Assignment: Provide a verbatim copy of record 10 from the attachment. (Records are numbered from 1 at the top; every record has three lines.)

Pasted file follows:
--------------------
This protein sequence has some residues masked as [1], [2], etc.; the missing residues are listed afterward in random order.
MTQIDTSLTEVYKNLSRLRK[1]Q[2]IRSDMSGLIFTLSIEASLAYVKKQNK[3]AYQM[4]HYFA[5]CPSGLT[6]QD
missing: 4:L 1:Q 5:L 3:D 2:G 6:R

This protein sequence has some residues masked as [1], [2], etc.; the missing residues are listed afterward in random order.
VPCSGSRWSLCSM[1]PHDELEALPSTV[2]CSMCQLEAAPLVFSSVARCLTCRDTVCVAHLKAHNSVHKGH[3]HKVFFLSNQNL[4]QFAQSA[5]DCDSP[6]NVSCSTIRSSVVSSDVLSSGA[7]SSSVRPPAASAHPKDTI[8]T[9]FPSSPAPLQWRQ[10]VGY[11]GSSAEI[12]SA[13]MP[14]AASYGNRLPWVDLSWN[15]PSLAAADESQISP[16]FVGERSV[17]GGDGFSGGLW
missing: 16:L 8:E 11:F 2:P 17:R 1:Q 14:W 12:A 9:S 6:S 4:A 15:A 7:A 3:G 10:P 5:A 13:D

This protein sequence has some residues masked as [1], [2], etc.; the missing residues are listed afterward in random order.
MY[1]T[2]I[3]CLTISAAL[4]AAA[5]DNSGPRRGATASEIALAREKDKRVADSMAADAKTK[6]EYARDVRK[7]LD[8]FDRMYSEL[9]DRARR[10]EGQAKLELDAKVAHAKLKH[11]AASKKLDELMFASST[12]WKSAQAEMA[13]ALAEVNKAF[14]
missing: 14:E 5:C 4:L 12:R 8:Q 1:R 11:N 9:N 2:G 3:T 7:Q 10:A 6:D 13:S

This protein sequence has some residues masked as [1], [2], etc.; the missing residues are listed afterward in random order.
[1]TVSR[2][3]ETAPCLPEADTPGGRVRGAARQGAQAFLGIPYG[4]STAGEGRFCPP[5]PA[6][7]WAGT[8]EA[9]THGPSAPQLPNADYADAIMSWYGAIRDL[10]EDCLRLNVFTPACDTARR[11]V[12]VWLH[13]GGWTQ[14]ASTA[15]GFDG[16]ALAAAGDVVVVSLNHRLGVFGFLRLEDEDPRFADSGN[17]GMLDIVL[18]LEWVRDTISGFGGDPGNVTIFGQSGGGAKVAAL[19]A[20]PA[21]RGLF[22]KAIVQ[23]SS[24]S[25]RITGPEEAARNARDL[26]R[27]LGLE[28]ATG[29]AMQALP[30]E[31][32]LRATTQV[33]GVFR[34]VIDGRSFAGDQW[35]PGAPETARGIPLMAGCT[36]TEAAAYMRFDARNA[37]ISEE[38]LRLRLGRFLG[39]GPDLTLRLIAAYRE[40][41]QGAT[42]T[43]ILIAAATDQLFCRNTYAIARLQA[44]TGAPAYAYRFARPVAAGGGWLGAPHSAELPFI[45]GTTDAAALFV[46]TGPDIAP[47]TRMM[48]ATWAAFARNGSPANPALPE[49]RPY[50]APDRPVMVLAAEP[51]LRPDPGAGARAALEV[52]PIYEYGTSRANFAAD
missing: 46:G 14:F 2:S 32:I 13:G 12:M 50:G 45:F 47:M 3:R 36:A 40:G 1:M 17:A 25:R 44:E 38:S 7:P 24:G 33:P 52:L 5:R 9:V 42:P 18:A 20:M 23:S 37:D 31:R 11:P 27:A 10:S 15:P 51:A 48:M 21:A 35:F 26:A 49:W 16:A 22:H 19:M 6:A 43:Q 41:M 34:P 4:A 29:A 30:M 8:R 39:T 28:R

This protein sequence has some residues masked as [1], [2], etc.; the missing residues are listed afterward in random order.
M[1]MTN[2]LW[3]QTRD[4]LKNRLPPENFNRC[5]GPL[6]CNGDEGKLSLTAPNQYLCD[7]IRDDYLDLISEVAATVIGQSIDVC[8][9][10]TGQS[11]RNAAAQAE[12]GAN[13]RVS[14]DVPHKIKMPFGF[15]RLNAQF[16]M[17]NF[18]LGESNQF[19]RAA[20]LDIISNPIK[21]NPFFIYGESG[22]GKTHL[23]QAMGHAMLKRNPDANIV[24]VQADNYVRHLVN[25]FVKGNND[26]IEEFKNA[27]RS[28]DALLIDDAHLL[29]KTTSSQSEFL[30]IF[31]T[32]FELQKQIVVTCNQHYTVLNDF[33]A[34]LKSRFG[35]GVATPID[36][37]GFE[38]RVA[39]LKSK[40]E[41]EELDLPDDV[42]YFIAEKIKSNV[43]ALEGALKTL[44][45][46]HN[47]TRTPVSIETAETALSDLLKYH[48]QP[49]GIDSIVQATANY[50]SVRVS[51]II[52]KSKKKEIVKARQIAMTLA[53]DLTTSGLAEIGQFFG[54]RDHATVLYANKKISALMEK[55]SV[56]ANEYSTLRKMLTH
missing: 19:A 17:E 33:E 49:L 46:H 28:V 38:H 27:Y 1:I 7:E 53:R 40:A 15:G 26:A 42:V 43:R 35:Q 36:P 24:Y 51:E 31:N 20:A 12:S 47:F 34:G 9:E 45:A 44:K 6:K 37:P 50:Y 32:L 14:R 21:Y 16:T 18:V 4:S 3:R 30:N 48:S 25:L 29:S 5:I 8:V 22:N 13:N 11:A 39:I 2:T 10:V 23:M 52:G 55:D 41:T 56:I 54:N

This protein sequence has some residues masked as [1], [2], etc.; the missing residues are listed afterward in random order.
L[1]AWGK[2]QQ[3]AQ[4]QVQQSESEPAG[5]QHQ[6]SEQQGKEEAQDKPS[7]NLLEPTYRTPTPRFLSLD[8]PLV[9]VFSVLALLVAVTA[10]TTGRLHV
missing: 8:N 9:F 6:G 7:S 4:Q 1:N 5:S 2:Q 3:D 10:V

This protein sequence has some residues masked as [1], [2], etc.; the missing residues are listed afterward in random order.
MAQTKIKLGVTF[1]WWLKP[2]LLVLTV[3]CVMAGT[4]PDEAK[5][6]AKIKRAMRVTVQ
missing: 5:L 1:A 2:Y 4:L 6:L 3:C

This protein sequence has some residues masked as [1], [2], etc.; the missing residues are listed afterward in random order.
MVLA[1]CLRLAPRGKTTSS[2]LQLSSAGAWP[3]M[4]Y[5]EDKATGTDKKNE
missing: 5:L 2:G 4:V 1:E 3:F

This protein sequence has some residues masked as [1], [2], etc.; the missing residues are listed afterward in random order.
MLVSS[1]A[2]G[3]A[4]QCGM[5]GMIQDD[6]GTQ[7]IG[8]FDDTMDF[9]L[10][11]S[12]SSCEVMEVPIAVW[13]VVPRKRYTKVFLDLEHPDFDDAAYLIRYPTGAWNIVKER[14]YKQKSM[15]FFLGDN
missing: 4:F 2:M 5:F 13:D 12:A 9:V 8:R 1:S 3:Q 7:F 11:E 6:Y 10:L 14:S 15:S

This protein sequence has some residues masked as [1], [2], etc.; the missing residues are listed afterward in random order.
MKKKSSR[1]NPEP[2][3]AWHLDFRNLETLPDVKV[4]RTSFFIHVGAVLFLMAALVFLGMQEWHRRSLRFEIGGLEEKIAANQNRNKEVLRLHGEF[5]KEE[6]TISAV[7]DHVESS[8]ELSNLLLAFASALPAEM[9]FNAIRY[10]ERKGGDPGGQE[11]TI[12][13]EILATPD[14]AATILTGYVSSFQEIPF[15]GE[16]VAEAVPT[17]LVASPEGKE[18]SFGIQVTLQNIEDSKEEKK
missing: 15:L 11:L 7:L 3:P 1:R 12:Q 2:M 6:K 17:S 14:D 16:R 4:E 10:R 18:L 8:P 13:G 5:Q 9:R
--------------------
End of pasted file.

This protein sequence has some residues masked as [1], [2], etc.; the missing residues are listed afterward in random order.
MKKKSSR[1]NPEP[2][3]AWHLDFRNLETLPDVKV[4]RTSFFIHVGAVLFLMAALVFLGMQEWHRRSLRFEIGGLEEKIAANQNRNKEVLRLHGEF[5]KEE[6]TISAV[7]DHVESS[8]ELSNLLLAFASALPAEM[9]FNAIRY[10]ERKGGDPGGQE[11]TI[12][13]EILATPD[14]AATILTGYVSSFQEIPF[15]GE[16]VAEAVPT[17]LVASPEGKE[18]SFGIQVTLQNIEDSKEEKK
missing: 15:L 11:L 7:L 3:P 1:R 12:Q 2:M 6:K 17:S 14:D 16:R 4:E 10:R 18:L 8:P 13:G 5:Q 9:R